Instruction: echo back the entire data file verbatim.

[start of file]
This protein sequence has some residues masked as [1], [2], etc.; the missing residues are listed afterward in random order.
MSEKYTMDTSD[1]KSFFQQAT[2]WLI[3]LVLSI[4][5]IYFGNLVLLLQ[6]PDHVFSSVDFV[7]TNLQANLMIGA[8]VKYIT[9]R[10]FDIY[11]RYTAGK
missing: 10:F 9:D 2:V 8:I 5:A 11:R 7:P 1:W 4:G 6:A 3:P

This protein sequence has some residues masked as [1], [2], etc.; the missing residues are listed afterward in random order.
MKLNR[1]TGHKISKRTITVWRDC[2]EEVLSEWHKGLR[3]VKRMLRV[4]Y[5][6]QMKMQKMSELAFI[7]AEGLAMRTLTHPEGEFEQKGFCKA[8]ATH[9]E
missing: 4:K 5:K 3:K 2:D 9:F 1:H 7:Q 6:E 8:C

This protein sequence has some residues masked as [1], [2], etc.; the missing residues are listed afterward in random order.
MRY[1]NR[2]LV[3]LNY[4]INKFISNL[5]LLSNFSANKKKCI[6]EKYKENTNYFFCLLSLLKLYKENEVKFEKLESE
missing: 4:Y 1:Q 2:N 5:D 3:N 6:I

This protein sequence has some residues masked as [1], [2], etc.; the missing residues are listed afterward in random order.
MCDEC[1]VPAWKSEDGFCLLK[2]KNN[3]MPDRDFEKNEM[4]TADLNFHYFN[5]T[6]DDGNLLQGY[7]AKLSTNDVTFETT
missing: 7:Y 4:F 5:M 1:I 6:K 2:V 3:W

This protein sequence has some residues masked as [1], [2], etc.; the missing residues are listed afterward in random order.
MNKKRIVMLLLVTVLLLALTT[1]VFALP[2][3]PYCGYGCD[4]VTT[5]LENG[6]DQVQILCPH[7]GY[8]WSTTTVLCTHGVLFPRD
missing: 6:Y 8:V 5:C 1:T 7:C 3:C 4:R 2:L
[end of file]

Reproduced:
This protein sequence has some residues masked as [1], [2], etc.; the missing residues are listed afterward in random order.
MSEKYTMDTSD[1]KSFFQQAT[2]WLI[3]LVLSI[4][5]IYFGNLVLLLQ[6]PDHVFSSVDFV[7]TNLQANLMIGA[8]VKYIT[9]R[10]FDIY[11]RYTAGK
missing: 10:F 9:D 2:V 8:I 5:A 11:R 7:P 1:W 4:G 6:A 3:P

This protein sequence has some residues masked as [1], [2], etc.; the missing residues are listed afterward in random order.
MKLNR[1]TGHKISKRTITVWRDC[2]EEVLSEWHKGLR[3]VKRMLRV[4]Y[5][6]QMKMQKMSELAFI[7]AEGLAMRTLTHPEGEFEQKGFCKA[8]ATH[9]E
missing: 4:K 5:K 3:K 2:D 9:F 1:H 7:Q 6:E 8:C

This protein sequence has some residues masked as [1], [2], etc.; the missing residues are listed afterward in random order.
MRY[1]NR[2]LV[3]LNY[4]INKFISNL[5]LLSNFSANKKKCI[6]EKYKENTNYFFCLLSLLKLYKENEVKFEKLESE
missing: 4:Y 1:Q 2:N 5:D 3:N 6:I

This protein sequence has some residues masked as [1], [2], etc.; the missing residues are listed afterward in random order.
MCDEC[1]VPAWKSEDGFCLLK[2]KNN[3]MPDRDFEKNEM[4]TADLNFHYFN[5]T[6]DDGNLLQGY[7]AKLSTNDVTFETT
missing: 7:Y 4:F 5:M 1:I 6:K 2:V 3:W

This protein sequence has some residues masked as [1], [2], etc.; the missing residues are listed afterward in random order.
MNKKRIVMLLLVTVLLLALTT[1]VFALP[2][3]PYCGYGCD[4]VTT[5]LENG[6]DQVQILCPH[7]GY[8]WSTTTVLCTHGVLFPRD
missing: 6:Y 8:V 5:C 1:T 7:C 3:C 4:R 2:L